As our domestic stock market has become expensive, we continue to look for something better. One area HIT revisited in 2018 was the category of fixed income. The high-level overview of an asset class worth more than $247 trillion has since led me to focus on the specific sub-category of peer to peer lending. To my surprise, my sister showed a keen interest in the topic and as I started to dig, I found her in the trenches alongside me. We have since teamed up and researched over 100 different Peer to Peer lending platforms across the world.

So without further ado, I’d like to introduce you to Kristin. This is her first post on HIT Investments and she takes us on her journey from changing diapers to becoming a peer to peer lender (while still changing diapers).

Kristin’s Journey – From Diapers to Lender


Recently I started working with my brother, Stephen Read, Founder and Manager of HIT Investments. It’s been a lot of learning and I’ve loved getting to exercise my brain again. I graduated from the University of Illinois and started my career teaching high school physics and geology.  

I regularly kept up on math and science education, as well as the latest research on teaching. Then I had kids; my first was born in 2015 and then two more came in quick succession. Staying at home and raising children is physically demanding. While I see and feel the rewards of my labor on a daily basis, I craved something more to stimulate and exercise my brain again. So, when Stephen asked me to help him research Peer to Peer lending, I was all in, even though I had limited knowledge on the subject.

Peer to Peer Lending: What I’ve learned

1. What Is P2P Lending?

Here are my two sentences take: It’s a way people exchange money without having to go through a traditional bank. By removing the middlemen, more of the interest charged to the borrower makes it into the pockets of the lender.

The more I learn the more I want to become a lender.

2. Not All P2P Lending Platforms Are Created Equal

Peer to peer lending is fairly new in general and, as of a couple of months ago, was completely new to me.  I had quite a few questions to answer before investing my money. The first question was “what types of peer to peer loan platforms are out there?”  

I found that there was a wide variety. Just about any type of loan you can think of, there is a platform for it. Think jewelry, sailboats, houses, energy, cars, credit card debt, and home improvement projects to name a few.

This led to the second question, which was “how secure are the loans?” Each of these platforms carried different risks.  Some platforms that operated a couple of years ago no longer exist today. Others seemed very stable. The most secure platforms tended to involve real estate. Most of the real estate platforms had loans secured against the physical property. The properties themselves were easy to investigate online.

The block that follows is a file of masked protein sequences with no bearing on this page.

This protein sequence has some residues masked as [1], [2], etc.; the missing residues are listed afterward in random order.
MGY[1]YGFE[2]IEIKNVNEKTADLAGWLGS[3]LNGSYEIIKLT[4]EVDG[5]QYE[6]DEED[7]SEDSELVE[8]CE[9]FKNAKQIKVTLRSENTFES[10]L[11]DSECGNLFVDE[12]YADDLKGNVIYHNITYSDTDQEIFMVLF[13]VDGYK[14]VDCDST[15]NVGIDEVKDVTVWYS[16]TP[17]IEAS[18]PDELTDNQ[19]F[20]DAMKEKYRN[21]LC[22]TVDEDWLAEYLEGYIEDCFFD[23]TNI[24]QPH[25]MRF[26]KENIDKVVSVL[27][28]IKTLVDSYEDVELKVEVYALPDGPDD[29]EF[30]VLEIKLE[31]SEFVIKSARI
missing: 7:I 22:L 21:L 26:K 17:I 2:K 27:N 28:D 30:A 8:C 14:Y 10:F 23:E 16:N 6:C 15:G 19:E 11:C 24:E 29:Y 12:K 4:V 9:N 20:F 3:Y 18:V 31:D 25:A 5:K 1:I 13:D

3. Focusing In And Exercising My Brain On The Real Estate Options

It was exciting to learn about investing in real estate without having to actually purchase a property or go through the pains of being a landlord. It also seemed to be a fairly secure way to diversify my investments that are almost entirely invested in mutual funds.

There were also plenty of options, with some platforms having a minimum investment as low as $25 and others having a starting point of $10,000.  It was easy to pick a couple of projects that had good rates of return and were secured by the underlying property. It was fun to lend some of my money out to a family fixing their home with the expectations of earning some interest.

4. Diversify, Diversify, Diversify

Diversification wasn’t a lesson I learned while researching the peer to peer lending platforms, but it’s something my Dad has taught me from a young age, so it seems natural to apply the lesson here.  Spread out the risk over as many investments as are manageable. For me, this was diversifying by including peer to peer lending and then diversifying within the platforms.

The stock market recently has been doing great, but I keep hearing warnings that it’s about to take a turn.  So, what to do? Stephen keeps telling me we can’t time the market and if you could we should surely see a few billionaires out there who have done it.  (I couldn’t find any to prove him wrong.)

So, I thought why not try to diversify and add some real estate loans to my portfolio? This seems like the perfect time to try it. Ten years ago, it wasn’t an option I had access too, but now with over 100 peer to peer platforms on the rise, taking advantage of this market is a lot easier.

Some loans look like you can get great returns of 25%-30%, but be warned most of those with high rates of returns are loans that are the riskiest, unsecured and sometimes end up going broke. Hence the high rate of return. However, there are many platforms that offer more conservative returns, secured by the property, with a reasonable loan-to-value ratio. I can see that I am close to diving into the details thus I will stop here and save those for a future post. (Join our email list here)

P2P Lending Platforms

In conclusion, I initially took on this research project to exercise my brain and help my brother, but in the end, it was much more. My brain is turning again and I am excited to keep learning about Peer to Peer Platforms, lending my money, diversifying, and growing our savings in-between teachable moments, dirty diapers, numerous hugs and the oh so fun tantrum.

More P2P Lending Posts by HIT Investments

Fixed Income Rankings (Includes P2P)

Peer to Peer Lending – The Investors View

Hard Money & Bridge Loans (The majority of what P2P real estate loans are made up of)